Veteran lock Sam Whitelock says the All Blacks will flip the script on the Springboks with a lightning start to an “electric” rematch between the old foes at Ellis Park on Saturday.
The All Blacks trailed 10-0 in the first 20 minutes of last week’s Rugby Championship clash at Mbombela Stadium, eventually losing 26-10 for their fifth defeat in six Test matches.
New Zealand have gone behind on the scoreboard first in all four of their Tests so far in 2022, but Whitelock expects the Kiwis to come flying out the blocks against the Boks in Johannesburg on Saturday.
“Electric is the word that sums up playing at Ellis Park. It’s an amazing place to play and both teams have played amazing rugby there in the past,” he told reporters at an All Blacks conference in Joburg on Friday.
“I think back to 2013, it had everything – it had SA score a couple of tries early and we managed to come back in the end. Playing catch up is harder to do and you can do it as a Test side, but it’s way easier to start well.
“So, going out there and executing straight away, completing what we have to do, is something we’ve talked about this week.
“South Africa do squeeze you if they do get in front and they’re good front-runners, so ideally we don’t want to give them that 10, seven-point head start from the first whistle.”
Whitelock added: “The big, strong guys [of the Boks], they like to create momentum and get downhill and we’ve got to go there and make sure we don’t give them an opportunity to do that.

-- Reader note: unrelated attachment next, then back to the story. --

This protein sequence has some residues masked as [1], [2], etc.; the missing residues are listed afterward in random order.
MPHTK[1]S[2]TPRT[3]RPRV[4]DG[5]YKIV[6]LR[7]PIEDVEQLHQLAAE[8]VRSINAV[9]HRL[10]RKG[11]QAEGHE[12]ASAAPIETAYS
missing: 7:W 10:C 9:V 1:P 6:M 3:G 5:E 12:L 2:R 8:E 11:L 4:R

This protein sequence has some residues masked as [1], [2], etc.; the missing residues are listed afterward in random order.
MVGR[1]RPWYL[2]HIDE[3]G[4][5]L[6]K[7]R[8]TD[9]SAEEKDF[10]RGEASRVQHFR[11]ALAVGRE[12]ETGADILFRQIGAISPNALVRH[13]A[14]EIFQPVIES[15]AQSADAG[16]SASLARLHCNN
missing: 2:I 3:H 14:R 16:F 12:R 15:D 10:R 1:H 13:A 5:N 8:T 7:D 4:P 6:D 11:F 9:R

“And one of the biggest things with that is our discipline; you can’t give away silly penalties and give them opportunities to kick into corners and set up their rolling maul.”
The ferocity of the Boks in Nelspruit last weekend exposed the younger players in the New Zealand camp to the challenge of playing the world champions in the Republic, so Whitelock says it’s time for him to step up.
“There’s always pressure and a little bit of outside noise but the main thing as a leader and senior player in this team, I have to sort myself out first; I’ve got to train well to set myself up to play well,” he added.
“But besides that, it’s about passing on the knowledge of being at altitude … a couple of little tricks of the trade, like making sure you’re really hydrated before you get out there because you’re going to have a dry mouth which will make it hard to communicate.
“It’s also about trusting the boys and not overloading them with information, making sure they have enough that they can go there and play with a clear head.”